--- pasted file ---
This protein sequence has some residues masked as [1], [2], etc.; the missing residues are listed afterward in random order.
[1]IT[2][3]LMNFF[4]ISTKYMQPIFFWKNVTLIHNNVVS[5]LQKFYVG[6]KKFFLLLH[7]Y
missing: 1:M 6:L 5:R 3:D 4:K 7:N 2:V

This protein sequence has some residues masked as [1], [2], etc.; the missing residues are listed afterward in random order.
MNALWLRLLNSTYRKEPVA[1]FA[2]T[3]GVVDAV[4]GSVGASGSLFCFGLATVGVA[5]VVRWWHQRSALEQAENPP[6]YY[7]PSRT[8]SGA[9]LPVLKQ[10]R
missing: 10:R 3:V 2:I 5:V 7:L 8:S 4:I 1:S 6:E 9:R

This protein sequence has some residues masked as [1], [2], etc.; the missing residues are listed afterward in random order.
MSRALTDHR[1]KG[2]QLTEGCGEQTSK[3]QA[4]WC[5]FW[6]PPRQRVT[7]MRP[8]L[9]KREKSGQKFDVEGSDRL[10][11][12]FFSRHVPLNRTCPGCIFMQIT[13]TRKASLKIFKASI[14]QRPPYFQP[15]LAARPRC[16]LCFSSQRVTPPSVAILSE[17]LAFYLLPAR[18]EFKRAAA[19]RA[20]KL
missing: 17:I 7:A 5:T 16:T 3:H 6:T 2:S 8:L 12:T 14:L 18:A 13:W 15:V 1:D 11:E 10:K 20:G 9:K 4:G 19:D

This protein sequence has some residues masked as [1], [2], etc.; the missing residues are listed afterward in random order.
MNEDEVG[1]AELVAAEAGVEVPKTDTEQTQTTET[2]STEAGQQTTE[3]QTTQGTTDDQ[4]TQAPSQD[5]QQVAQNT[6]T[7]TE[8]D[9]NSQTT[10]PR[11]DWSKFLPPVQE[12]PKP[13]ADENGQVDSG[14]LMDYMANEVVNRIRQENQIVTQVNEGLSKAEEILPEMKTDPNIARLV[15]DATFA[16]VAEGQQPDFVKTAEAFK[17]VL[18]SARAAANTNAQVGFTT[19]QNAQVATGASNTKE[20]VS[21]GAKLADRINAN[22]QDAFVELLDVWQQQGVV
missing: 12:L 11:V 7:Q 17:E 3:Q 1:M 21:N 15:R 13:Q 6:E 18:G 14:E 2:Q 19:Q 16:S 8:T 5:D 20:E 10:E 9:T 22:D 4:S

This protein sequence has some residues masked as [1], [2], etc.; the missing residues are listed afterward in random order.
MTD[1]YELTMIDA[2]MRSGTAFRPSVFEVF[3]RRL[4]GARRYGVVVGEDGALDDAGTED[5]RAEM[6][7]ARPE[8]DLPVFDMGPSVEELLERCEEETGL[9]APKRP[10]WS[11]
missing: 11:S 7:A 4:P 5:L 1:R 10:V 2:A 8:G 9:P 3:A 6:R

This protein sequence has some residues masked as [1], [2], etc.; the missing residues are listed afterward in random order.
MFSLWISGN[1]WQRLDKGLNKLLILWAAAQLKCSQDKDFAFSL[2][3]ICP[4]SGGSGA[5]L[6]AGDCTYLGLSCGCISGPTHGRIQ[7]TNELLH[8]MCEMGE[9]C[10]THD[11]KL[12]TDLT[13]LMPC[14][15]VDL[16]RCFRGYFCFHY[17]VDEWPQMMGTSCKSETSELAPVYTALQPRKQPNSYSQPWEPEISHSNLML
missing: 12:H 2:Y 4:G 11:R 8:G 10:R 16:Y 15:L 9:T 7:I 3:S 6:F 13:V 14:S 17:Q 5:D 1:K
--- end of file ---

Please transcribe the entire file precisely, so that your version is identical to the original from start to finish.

This protein sequence has some residues masked as [1], [2], etc.; the missing residues are listed afterward in random order.
[1]IT[2][3]LMNFF[4]ISTKYMQPIFFWKNVTLIHNNVVS[5]LQKFYVG[6]KKFFLLLH[7]Y
missing: 1:M 6:L 5:R 3:D 4:K 7:N 2:V

This protein sequence has some residues masked as [1], [2], etc.; the missing residues are listed afterward in random order.
MNALWLRLLNSTYRKEPVA[1]FA[2]T[3]GVVDAV[4]GSVGASGSLFCFGLATVGVA[5]VVRWWHQRSALEQAENPP[6]YY[7]PSRT[8]SGA[9]LPVLKQ[10]R
missing: 10:R 3:V 2:I 5:V 7:L 8:S 4:I 1:S 6:E 9:R

This protein sequence has some residues masked as [1], [2], etc.; the missing residues are listed afterward in random order.
MSRALTDHR[1]KG[2]QLTEGCGEQTSK[3]QA[4]WC[5]FW[6]PPRQRVT[7]MRP[8]L[9]KREKSGQKFDVEGSDRL[10][11][12]FFSRHVPLNRTCPGCIFMQIT[13]TRKASLKIFKASI[14]QRPPYFQP[15]LAARPRC[16]LCFSSQRVTPPSVAILSE[17]LAFYLLPAR[18]EFKRAAA[19]RA[20]KL
missing: 17:I 7:A 5:T 16:T 3:H 6:T 2:S 8:L 12:T 14:L 18:A 13:W 15:V 1:D 11:E 10:K 20:G 9:K 4:G 19:D

This protein sequence has some residues masked as [1], [2], etc.; the missing residues are listed afterward in random order.
MNEDEVG[1]AELVAAEAGVEVPKTDTEQTQTTET[2]STEAGQQTTE[3]QTTQGTTDDQ[4]TQAPSQD[5]QQVAQNT[6]T[7]TE[8]D[9]NSQTT[10]PR[11]DWSKFLPPVQE[12]PKP[13]ADENGQVDSG[14]LMDYMANEVVNRIRQENQIVTQVNEGLSKAEEILPEMKTDPNIARLV[15]DATFA[16]VAEGQQPDFVKTAEAFK[17]VL[18]SARAAANTNAQVGFTT[19]QNAQVATGASNTKE[20]VS[21]GAKLADRINAN[22]QDAFVELLDVWQQQGVV
missing: 12:L 11:V 7:Q 17:E 3:Q 1:M 21:N 15:R 13:Q 6:E 18:G 14:E 2:Q 19:Q 16:S 8:T 5:D 20:E 10:E 9:T 22:D 4:S

This protein sequence has some residues masked as [1], [2], etc.; the missing residues are listed afterward in random order.
MTD[1]YELTMIDA[2]MRSGTAFRPSVFEVF[3]RRL[4]GARRYGVVVGEDGALDDAGTED[5]RAEM[6][7]ARPE[8]DLPVFDMGPSVEELLERCEEETGL[9]APKRP[10]WS[11]
missing: 11:S 7:A 4:P 5:L 1:R 10:V 2:A 8:G 9:P 3:A 6:R

This protein sequence has some residues masked as [1], [2], etc.; the missing residues are listed afterward in random order.
MFSLWISGN[1]WQRLDKGLNKLLILWAAAQLKCSQDKDFAFSL[2][3]ICP[4]SGGSGA[5]L[6]AGDCTYLGLSCGCISGPTHGRIQ[7]TNELLH[8]MCEMGE[9]C[10]THD[11]KL[12]TDLT[13]LMPC[14][15]VDL[16]RCFRGYFCFHY[17]VDEWPQMMGTSCKSETSELAPVYTALQPRKQPNSYSQPWEPEISHSNLML
missing: 12:H 2:Y 4:G 11:R 8:G 10:R 16:Y 15:L 9:T 7:I 3:S 6:F 13:V 14:S 17:Q 5:D 1:K